How Life, Loss, and Love are Illustrated by Sports

The cover featured a photo of a regal looking black man with dreadlocks piled high on the top of his head and a peace sign tattooed on the back of his left hand. Deandre Hopkins played football for the Houston Texans until he was traded to the Arizona Cardinals in what the article called “the biggest-and most lopsided-trade of the NFL offseason.”

I rarely read Sports Illustrated (SI) magazine but one morning Memorial Day weekend while everyone else  in my family was still asleep I did.

In my medical practice and on this blog, I promote sports as a way to maintain health and fitness, but I’d never pursued organized sports myself-not due to lack of interest, but lack of talent-until I discovered the sport side of ballroom dancing. 

Otherwise, I follow my local sports teams, the Olympics, and the big events -the Super Bowl, World Series, and World Cup. And I admire those athletes who achieve special recognition in their sport, especially those who overcome great odds to get there. 

Hands Dealt 

So perhaps that’s what attracted me to  the May 2020  issue my husband left lying on the coffee table. The cover featured a photo of a regal looking black man with dreadlocks piled high on the top of his head and a peace sign tattooed on the back of his left hand. Deandre Hopkins played football for the Houston Texans until he was traded to the Arizona Cardinals in what the article called “the biggest-and most lopsided-trade of the NFL offseason.” 

I don’t understand or care about football trades. I am interested in what Deandre said about his hair. He says he wears it with pride, because

“we, as people, drew strength from our hair. I will never cut mine, because I know who I am. And there’s power in knowing exactly who I am.”

Deandre Hopkins

I thought, He talks like Samson, in the Bible, whose strength came from his hair. No wonder he looks regal. 

Deandre’s background sounds less regal, but may be the true source of his power. He wonders whether being bow-legged as a child forced him to develop better balance.

Deandre grew up poor, one of five children. His mother was left blind when an angry woman, jealous because they were both dating the same man, splashed acid into her face. His father, who sold drugs, died when Deandre was six months old. All of this, and probably more, shaped his mindset. 

Deal with the pain. People you love can make mistakes. Move forward. 

Deandre, Sports Illustrated, May 2020

Maybe that’s why he isn’t angry about the trade, why he helped his mother start a nonprofit to aid survivors of domestic violence, and why he donated $150,000 to COVID-19 relief efforts in Arizona, where he will move when restrictions are lifted.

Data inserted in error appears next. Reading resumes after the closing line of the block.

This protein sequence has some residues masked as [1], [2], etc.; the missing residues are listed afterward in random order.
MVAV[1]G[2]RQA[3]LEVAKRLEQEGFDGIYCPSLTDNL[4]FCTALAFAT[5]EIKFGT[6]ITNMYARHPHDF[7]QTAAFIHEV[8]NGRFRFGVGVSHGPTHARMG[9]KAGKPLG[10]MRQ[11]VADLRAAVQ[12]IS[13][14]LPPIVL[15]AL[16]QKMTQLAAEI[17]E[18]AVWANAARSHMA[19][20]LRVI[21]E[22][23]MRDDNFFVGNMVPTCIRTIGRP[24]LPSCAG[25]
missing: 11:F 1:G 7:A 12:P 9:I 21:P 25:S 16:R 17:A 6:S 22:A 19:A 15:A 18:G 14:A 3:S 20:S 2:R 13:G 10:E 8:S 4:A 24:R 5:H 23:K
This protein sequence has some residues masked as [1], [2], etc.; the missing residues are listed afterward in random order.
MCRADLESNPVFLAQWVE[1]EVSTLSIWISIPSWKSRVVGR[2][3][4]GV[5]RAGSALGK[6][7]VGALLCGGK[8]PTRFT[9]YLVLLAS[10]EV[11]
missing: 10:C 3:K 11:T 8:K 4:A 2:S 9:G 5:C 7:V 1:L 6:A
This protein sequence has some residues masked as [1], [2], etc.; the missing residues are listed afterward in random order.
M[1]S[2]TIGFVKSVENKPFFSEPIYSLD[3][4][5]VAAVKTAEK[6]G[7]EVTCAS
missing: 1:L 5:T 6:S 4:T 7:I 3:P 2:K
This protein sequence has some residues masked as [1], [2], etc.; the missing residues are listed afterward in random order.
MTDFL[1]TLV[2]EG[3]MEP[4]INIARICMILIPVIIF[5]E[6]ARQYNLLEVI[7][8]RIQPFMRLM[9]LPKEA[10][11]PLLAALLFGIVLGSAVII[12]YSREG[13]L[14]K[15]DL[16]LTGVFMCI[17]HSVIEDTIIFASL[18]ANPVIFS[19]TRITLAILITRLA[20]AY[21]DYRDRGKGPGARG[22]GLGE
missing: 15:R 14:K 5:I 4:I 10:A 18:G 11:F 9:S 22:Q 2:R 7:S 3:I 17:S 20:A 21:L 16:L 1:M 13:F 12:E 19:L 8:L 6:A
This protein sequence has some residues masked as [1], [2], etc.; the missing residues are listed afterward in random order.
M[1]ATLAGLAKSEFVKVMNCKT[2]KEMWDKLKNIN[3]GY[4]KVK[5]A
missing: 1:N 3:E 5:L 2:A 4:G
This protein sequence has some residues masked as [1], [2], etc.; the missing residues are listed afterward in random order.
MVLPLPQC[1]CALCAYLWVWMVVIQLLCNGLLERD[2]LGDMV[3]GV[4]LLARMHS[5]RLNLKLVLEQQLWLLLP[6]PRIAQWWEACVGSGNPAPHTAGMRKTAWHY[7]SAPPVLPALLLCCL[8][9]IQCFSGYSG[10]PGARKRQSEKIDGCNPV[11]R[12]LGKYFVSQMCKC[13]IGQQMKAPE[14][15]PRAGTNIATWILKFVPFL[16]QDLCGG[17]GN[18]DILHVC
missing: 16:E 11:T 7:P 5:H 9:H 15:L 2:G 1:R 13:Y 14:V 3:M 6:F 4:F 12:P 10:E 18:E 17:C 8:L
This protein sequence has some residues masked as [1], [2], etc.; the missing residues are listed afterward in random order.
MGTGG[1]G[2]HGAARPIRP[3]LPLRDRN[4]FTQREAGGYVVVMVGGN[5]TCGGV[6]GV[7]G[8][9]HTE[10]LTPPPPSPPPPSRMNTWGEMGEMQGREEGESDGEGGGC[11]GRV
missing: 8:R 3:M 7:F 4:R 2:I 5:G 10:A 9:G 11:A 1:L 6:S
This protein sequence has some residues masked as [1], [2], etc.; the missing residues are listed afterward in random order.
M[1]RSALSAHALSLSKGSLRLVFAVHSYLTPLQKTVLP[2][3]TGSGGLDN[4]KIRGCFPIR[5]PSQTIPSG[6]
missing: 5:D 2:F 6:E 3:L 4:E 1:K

Trust me, you need to read how these and other events shaped the lives of Deandre and his mother Sabrina Greenlee ,forging

The Unbreakable Bond

WAter wait 

Continuing on, I discovered open-water swimming which I didn’t know was a sport, much less in the Olympics. Ashley Twichell could swim before she could walk. For thirteen years she has worked to earn a spot on the U.S. Olympic swim team and at 31 years old, she would have been the team’s oldest rookie Olympic swimmer  since 1908 , if this summer’s games had not been cancelled.  And next year, at 32, she will be the second oldest woman to ever swim on the U.S. Olympic team.

“I’ve always taken it year by year. And now I get even one more year than I was planning on.”

faith of a nation

Deni Avdija, a 19 year old basketball champion from Israel, cannot grow a beard. But he has aspirations to play professional basketball. In the United States. For the NBA. Which even a basketball simpleton like myself knows will be historic.  

Last year his team won the under-20 European Championship in Tel Aviv. Playing in the final against Spain he earned the tournament MVP (Most Valuable Player) award. He fell to his knees as the game ended, thinking of his  grandmother, who had supported him, and  had died of Alzheimer’s a few weeks earlier. He told himself,  

“She gave me this trophy. She gave me the opportunity to win this trophy.” 

I hope he makes the NBA. I might watch him if he plays for the Oklahoma City Thunder, they’re just a short turnpike drive from my home.

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Eyes up👀

A post shared by Deni Avdija (@deniavdia8) on

standard of caring

Finally, I name Hayley Wickenheiser, retired ice hockey player, as MVP for this issue of SI. She deserves it on several levels. She earned seven world championship golds.   She played for Canada in five Olympics. She won four Gold medals and one Silver medal. She was admitted to the Hockey Hall of Fame. She even played on a Finnish men’s hockey team. She deserves the unofficial title of history’s greatest female hockey player.

But for me, that isn’t what makes her MVP. Haley sees the coronavirus pandemic from a different perspective; she will soon be Dr. Wickenheiser upon finishing her final year of medical school. She plans to practice emergency medicine.

Hayley serves on the IOC (International Olympic Committee) Athletes’ Commission, a peer-elected board that advises the Olympics’ governing body. In March 2020, she became increasingly concerned about the fate of this year’s Olympic games  as the world became engulfed in the COVID-19 nightmare.

So she took to Twitter demanding the IOC make a definitive plan to give direction to the thousands of athletes in limbo about the games. Her tweets prompted other organizations to make similar demands and by late March the games had been officially cancelled. 

Her concern came not just as an athlete. She said, 

“I couldn’t sit silently anymore, given  what I was seeing in the emergency rooms and hearing from my friends in hospitals across the country.” 

As a student she is not expected or allowed to provide direct care to coronavirus patients. But she stays busy studying, working out, giving hockey tips through Instagram, and using Twitter to encourage social distancing.